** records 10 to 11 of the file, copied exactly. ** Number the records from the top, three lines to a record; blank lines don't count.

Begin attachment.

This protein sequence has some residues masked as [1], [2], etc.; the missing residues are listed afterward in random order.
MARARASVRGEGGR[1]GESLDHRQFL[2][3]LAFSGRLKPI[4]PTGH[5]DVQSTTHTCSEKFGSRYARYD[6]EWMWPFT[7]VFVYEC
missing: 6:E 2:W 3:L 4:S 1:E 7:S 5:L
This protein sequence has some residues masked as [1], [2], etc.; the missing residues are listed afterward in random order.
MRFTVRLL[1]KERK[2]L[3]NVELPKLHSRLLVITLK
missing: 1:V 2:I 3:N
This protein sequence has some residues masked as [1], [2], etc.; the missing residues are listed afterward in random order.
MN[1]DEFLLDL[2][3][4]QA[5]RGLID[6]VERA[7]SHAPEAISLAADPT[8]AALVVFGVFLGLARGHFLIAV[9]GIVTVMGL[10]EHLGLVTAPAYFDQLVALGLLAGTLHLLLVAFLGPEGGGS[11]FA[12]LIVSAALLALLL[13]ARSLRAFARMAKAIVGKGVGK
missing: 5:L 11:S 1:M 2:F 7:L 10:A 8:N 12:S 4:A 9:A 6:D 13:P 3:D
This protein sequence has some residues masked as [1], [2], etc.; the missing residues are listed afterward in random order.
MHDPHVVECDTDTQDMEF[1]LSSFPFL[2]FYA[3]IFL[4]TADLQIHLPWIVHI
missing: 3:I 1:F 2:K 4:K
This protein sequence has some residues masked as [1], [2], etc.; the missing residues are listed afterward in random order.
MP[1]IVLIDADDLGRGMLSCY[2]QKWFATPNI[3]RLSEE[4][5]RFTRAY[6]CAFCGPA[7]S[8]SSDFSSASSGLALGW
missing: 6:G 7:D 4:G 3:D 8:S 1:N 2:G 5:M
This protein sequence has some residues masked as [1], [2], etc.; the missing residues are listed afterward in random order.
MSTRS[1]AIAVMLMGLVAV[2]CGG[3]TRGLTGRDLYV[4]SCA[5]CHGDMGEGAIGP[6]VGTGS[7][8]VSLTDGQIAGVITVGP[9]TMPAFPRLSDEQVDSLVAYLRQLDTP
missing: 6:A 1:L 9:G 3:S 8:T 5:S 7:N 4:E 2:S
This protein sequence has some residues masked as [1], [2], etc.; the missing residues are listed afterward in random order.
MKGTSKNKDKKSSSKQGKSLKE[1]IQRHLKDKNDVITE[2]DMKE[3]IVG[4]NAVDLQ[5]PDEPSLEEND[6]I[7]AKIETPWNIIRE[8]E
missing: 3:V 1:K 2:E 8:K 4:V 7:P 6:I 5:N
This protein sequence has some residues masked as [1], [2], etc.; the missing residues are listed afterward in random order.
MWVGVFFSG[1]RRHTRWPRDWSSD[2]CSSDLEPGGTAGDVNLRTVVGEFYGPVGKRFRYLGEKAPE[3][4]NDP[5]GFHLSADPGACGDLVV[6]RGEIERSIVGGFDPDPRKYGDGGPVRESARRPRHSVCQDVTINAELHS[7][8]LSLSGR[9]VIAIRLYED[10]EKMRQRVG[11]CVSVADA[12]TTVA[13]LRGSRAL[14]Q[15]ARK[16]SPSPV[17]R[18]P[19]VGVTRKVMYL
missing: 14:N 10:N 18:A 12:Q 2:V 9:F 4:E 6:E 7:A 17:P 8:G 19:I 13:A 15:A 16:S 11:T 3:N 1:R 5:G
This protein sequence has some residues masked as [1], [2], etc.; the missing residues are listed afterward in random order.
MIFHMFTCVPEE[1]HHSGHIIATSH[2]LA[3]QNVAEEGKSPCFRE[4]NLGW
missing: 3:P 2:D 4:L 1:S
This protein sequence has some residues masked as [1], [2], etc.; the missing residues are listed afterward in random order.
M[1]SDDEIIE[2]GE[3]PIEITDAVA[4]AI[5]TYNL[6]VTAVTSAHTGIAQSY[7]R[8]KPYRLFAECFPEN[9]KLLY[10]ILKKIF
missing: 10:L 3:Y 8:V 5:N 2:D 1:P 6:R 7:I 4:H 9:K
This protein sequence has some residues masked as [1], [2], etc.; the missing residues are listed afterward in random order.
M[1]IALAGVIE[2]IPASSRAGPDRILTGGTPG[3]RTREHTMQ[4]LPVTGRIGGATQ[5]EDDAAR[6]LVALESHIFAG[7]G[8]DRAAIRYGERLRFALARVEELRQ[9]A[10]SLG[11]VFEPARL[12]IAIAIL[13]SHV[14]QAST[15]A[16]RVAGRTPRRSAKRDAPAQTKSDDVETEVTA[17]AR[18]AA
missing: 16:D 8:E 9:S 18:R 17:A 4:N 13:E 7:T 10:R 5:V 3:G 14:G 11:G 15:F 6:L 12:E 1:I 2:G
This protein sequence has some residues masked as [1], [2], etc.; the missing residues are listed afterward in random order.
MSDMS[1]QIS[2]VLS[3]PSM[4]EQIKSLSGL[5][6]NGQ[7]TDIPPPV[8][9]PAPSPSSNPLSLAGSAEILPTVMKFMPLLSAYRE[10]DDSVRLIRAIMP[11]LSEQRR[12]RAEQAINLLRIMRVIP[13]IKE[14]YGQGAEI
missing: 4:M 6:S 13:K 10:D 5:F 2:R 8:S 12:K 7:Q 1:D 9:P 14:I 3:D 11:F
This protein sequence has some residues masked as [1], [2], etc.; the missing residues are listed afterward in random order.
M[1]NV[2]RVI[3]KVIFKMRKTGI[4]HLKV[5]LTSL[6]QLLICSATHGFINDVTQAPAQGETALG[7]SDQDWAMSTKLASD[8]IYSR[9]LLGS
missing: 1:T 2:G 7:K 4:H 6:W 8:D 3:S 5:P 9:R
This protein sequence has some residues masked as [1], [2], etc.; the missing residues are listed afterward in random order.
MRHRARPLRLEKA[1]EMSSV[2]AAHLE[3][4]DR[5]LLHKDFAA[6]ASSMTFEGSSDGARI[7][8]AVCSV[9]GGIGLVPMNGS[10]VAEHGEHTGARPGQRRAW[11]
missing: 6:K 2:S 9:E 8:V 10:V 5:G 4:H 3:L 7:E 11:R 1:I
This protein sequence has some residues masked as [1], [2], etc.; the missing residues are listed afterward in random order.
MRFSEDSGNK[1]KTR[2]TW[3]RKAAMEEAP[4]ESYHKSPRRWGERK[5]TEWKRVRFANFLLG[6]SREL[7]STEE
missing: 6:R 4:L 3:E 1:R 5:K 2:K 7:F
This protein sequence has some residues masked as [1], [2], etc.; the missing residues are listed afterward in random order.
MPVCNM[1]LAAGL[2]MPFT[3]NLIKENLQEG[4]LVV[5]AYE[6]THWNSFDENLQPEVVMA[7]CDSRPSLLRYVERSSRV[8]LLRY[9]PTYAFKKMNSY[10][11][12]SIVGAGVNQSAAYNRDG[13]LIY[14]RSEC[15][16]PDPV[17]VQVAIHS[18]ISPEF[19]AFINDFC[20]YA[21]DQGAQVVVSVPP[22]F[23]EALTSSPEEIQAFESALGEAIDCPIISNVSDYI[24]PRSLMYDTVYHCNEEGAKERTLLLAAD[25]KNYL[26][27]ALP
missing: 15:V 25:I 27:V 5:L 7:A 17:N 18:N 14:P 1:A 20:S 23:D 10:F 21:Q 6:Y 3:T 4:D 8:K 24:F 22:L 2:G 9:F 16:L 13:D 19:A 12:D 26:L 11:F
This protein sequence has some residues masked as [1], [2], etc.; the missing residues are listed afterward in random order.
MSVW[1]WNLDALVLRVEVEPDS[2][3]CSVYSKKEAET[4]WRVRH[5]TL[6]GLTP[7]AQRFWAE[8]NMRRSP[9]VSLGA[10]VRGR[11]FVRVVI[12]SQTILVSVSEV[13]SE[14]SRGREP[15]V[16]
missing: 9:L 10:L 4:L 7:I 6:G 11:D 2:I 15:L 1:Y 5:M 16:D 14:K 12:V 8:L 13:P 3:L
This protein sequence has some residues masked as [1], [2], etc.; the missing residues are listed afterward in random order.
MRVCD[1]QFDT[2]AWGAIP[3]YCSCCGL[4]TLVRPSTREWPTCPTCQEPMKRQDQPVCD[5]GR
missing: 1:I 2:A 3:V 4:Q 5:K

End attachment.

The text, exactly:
This protein sequence has some residues masked as [1], [2], etc.; the missing residues are listed afterward in random order.
M[1]SDDEIIE[2]GE[3]PIEITDAVA[4]AI[5]TYNL[6]VTAVTSAHTGIAQSY[7]R[8]KPYRLFAECFPEN[9]KLLY[10]ILKKIF
missing: 10:L 3:Y 8:V 5:N 2:D 1:P 6:R 7:I 4:H 9:K
This protein sequence has some residues masked as [1], [2], etc.; the missing residues are listed afterward in random order.
M[1]IALAGVIE[2]IPASSRAGPDRILTGGTPG[3]RTREHTMQ[4]LPVTGRIGGATQ[5]EDDAAR[6]LVALESHIFAG[7]G[8]DRAAIRYGERLRFALARVEELRQ[9]A[10]SLG[11]VFEPARL[12]IAIAIL[13]SHV[14]QAST[15]A[16]RVAGRTPRRSAKRDAPAQTKSDDVETEVTA[17]AR[18]AA
missing: 16:D 8:E 9:S 18:R 17:A 4:N 13:E 7:T 10:R 5:V 3:G 14:G 11:G 15:F 6:L 12:E 1:I 2:G